Financial Issues and Concerns
One of the top reasons that most families give for merging households is economic pressure and an inability to afford more than one household. This situation is compounded if families are suddenly faced with an additional setback such as a divorce or a family member getting ill, losing a job or becoming unable to care for him or herself. Moving in with other family members can be a way to combine or pool incomes to help pay fixed and variable expenses including mortgage or rent payment, utilities, property tax, groceries and more.
Together you will need to create a workable plan to help meet the financial and life goals that you have both for yourself individually and for your entire family. Whether you have already merged households or are just beginning to consider it as a possibility to help meet family and financial needs, it’s important to frankly discuss and agree on how you will handle important financial issues such as:
- How will you handle household expenses? For example, will you all contribute an equal portion to bills, will you each pay what you can or will you each take responsibility for certain bills? Do you have a household budget? Since different members of the household may have different resources and different needs and preferences, how will you decide on levels of discretionary spending particularly related to services such as internet and cable, cell phone bills, etc?
- The general rule of thumb is that every household have an emergency savings with enough money set aside to be able to pay 3-6 months of expenses. Do both families or either family have any emergency savings? How much and how far will that current savings go given anticipated monthly expenses? How will you share responsibility for contributing to the fund on a regular basis to boost savings? This is especially important in households with a lot of dependants who either can’t or don’t work and who are depending on a few wage earners.
- How will each family member manage his or her banking needs? Will everyone have their own individual bank accounts or will you share or co-sign some accounts or a combination of both?
- If the family is going to help share child care responsibilities, is there the expectation that you will pay one another to help? If it’s necessary to find outside child care help, who will pay for that?
- If the living arrangement is to help a family member save enough money to move out, what are the expectations for how that individual will save? Will other family members contribute to that person’s savings goal? How will that affect/impact the person’s ability to help pay for household expenses? If someone can’t pay now, but gets a job, is there an expectation or agreement on how much that person will pay back to the household?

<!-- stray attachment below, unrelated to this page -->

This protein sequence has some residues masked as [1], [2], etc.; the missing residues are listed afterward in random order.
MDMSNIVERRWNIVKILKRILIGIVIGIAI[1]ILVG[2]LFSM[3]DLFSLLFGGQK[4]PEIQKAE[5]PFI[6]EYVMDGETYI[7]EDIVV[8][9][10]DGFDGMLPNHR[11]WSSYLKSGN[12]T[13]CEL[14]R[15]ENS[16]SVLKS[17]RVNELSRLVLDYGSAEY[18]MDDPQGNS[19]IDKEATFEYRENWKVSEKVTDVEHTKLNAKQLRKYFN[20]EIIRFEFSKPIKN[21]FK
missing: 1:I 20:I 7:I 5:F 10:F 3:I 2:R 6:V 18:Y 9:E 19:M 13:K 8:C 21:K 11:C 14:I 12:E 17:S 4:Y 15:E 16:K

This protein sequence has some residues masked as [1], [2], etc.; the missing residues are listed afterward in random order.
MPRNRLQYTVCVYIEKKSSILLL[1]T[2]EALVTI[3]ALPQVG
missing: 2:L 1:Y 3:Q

Even though you are pooling your multigenerational family’s resources, you will need to establish some rules that outline how each member will contribute to the family’s income and how ongoing expenses will be paid.
Also, such an arrangement does not mean that household members should ignore saving and investing needs and goals. Since you may have combined households due to financial strains, or temporary or long-term setbacks in the life of a family member, it becomes even more important to think about ways to create needed long-term financial stability. Depending on your individual and joint financial needs, you may want to meet with a professional financial advisor and/or lawyer to discuss your unique situation and to learn what financial and/or legal steps to take to best save and invest for your future and protect your existing assets.
Similarly, living in a multigenerational household now does not automatically ensure that you'll have the help of other family members when it comes to your retirement. Your family structure and living situation may change and you may have less support and less combined financial resources. Or, you may remain living with immediate and extended family but there may be more financial pressures and needs within the family. Or you may have additional retirement goals or needs (i.e. medical care) that aren't sustainable based on your family's assets. It is important that you create and work toward your own individual retirement goals and not assume that others will be able to help financially support you during retirement. Learn more about how to create a retirement savings and investment plan.